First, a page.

Monday, May 6th, 2013

The Latin American Dream

Viva Los Turcos: Latin America and the Arab connection

Despite the obstacles, Latin Americans of Middle Eastern descent seem to have been disproportionately successful. Carlos Slim Helú, the richest man in the world, according to the Forbes rich list, is a Mexican of Lebanese descent (Slim is a hispanicised version of Salim). Slim is not the only Lebanese Latin American gracing the pages of business magazines, Carlos Ghosn, the current CEO of Renault and Nissan, is a Brazilian of Lebanese descent who was Fortune magazine’s man of the year in 2003.


According to Colombian writer Luis Fayed, whilst the christian supicion of arabs’ endures in Latin America as  in all parts of the world,  Latin America is probably the place where the Arab community has achieved the most  “complete” integration of anywhere in the world. The Lebanese in Colombia feel Colombian not Lebanese, and thus do not feel the need to write about the immigrant experiences as opposed to “Arab immigrants in Europe, or (people) of other nationalities, will always write about how they’ve integrated (into the new society). They always write about that, and the difficulties they’re having, how they’ve accommodated to society. They talk about justices and injustices … They never stop having the feeling of being from (elsewhere),” he said.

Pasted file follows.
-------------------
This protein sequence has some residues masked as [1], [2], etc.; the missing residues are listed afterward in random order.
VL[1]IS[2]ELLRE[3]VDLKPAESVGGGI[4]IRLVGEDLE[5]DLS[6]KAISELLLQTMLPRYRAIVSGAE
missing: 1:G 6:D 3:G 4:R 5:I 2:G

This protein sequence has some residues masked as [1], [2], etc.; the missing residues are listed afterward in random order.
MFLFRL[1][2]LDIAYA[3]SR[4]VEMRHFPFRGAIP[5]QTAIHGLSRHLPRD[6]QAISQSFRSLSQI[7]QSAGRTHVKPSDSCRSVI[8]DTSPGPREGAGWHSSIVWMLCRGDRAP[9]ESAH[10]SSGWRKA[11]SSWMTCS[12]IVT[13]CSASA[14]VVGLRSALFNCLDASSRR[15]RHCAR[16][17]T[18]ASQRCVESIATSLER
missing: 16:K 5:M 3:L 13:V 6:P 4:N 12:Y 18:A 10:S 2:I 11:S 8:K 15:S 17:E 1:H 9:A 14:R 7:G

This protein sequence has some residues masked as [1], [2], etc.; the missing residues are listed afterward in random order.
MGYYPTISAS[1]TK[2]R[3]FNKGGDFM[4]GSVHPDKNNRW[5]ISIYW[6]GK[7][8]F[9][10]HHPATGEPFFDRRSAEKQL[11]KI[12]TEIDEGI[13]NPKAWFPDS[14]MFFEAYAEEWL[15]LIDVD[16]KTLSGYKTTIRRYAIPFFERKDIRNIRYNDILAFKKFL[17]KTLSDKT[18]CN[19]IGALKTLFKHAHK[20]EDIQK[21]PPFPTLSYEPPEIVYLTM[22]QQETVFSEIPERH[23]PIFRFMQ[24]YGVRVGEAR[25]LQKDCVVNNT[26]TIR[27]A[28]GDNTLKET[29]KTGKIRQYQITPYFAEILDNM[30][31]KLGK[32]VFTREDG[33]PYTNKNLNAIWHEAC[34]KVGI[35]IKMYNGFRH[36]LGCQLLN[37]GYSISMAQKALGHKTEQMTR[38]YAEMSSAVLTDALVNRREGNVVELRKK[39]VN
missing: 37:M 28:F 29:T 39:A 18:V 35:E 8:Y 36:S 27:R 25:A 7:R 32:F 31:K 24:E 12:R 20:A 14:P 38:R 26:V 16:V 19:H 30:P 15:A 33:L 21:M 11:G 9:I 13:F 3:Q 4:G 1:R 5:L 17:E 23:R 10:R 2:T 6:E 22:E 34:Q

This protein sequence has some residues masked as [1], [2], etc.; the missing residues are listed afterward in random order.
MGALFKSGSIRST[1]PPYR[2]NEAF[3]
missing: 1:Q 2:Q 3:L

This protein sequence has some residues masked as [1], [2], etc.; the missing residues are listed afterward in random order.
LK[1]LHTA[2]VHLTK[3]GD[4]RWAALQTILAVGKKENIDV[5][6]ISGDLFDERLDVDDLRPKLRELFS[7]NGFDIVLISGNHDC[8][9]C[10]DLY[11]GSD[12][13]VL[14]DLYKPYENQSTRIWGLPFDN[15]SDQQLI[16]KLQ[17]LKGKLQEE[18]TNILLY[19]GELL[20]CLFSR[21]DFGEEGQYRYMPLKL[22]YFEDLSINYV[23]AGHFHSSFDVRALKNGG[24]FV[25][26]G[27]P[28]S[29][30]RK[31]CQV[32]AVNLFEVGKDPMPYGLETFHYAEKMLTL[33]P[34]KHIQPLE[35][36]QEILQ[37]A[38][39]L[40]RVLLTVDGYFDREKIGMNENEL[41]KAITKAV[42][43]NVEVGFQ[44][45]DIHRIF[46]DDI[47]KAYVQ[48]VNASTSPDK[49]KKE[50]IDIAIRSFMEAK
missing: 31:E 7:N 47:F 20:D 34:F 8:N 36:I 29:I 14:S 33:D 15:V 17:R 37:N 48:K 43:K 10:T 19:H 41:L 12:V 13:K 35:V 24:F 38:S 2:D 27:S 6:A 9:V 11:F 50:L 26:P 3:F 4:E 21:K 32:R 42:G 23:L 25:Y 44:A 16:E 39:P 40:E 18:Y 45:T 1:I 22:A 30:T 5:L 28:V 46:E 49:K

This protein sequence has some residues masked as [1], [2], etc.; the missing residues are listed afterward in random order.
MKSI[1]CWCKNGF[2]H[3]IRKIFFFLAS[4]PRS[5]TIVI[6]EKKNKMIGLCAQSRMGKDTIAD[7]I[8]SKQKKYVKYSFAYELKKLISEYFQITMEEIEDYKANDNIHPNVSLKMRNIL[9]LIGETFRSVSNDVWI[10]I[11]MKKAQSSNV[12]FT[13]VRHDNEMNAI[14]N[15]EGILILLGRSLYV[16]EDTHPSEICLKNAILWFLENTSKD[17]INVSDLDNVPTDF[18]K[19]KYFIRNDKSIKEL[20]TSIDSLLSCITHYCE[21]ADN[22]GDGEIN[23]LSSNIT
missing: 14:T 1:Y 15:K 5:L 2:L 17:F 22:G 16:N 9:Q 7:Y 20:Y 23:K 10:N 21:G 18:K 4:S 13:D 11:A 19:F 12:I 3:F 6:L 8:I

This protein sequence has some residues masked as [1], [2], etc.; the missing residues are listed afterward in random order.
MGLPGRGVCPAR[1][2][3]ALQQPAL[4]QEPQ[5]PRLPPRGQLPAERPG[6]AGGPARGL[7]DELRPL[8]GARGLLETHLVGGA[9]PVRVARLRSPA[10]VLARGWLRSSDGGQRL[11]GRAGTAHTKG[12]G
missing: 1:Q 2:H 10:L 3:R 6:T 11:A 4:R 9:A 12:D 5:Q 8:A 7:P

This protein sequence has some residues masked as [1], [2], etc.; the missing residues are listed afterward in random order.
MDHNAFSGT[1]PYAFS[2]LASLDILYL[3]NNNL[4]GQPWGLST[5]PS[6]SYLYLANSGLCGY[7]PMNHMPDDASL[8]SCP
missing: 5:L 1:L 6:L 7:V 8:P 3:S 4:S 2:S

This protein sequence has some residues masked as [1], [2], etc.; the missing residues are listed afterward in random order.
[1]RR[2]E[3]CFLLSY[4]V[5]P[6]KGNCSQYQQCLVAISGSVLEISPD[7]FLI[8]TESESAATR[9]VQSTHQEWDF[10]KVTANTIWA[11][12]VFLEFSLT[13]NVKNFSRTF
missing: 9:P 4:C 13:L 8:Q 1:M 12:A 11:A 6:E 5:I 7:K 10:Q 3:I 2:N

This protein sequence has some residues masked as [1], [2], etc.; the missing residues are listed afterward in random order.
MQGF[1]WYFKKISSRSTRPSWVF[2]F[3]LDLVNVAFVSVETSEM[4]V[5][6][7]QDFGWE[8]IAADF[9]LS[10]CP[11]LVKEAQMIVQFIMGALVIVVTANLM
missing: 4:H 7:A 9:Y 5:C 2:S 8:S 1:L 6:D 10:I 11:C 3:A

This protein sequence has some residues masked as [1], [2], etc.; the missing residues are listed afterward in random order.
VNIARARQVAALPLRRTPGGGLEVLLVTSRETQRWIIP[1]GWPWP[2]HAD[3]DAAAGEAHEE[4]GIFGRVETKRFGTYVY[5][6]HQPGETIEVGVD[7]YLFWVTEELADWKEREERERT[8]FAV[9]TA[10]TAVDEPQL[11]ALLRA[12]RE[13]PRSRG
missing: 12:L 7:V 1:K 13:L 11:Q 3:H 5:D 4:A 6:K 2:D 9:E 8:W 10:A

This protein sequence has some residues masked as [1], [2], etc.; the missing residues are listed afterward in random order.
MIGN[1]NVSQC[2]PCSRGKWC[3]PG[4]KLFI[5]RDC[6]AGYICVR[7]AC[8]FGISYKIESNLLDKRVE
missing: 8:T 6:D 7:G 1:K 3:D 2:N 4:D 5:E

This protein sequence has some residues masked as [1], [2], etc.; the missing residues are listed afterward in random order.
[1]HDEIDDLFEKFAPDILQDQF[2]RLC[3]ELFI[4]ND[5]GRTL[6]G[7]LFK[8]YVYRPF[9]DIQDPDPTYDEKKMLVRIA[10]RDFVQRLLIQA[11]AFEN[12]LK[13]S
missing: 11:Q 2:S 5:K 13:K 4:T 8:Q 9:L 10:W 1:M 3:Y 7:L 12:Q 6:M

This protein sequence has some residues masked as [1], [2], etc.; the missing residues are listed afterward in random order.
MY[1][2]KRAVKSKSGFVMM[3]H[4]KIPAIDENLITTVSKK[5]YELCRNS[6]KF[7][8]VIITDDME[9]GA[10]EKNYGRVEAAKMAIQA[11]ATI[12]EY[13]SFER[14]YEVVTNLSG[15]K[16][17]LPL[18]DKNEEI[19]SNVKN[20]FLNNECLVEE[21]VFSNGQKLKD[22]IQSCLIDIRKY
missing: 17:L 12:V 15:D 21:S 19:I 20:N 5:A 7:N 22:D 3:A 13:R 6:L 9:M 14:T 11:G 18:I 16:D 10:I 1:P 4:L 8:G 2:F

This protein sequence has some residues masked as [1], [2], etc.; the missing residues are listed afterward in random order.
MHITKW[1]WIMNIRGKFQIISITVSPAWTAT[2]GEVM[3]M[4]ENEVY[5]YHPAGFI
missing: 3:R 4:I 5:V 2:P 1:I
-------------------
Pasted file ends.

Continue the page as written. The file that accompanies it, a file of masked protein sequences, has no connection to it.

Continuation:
The Arabic world has a long history of cultural exchange with Spain that later expanded to Latin America and continues to this day. The next time you see a girl belly dancing in a reggaeton video or a Latin American politician with an arabic last name, you can put it down to brave Middle Eastern immigrants who in spite of difficulties and discrimination have gone on to fulfil their Latin American dream.

Arabs do better in Latin America than they do in the Arab world.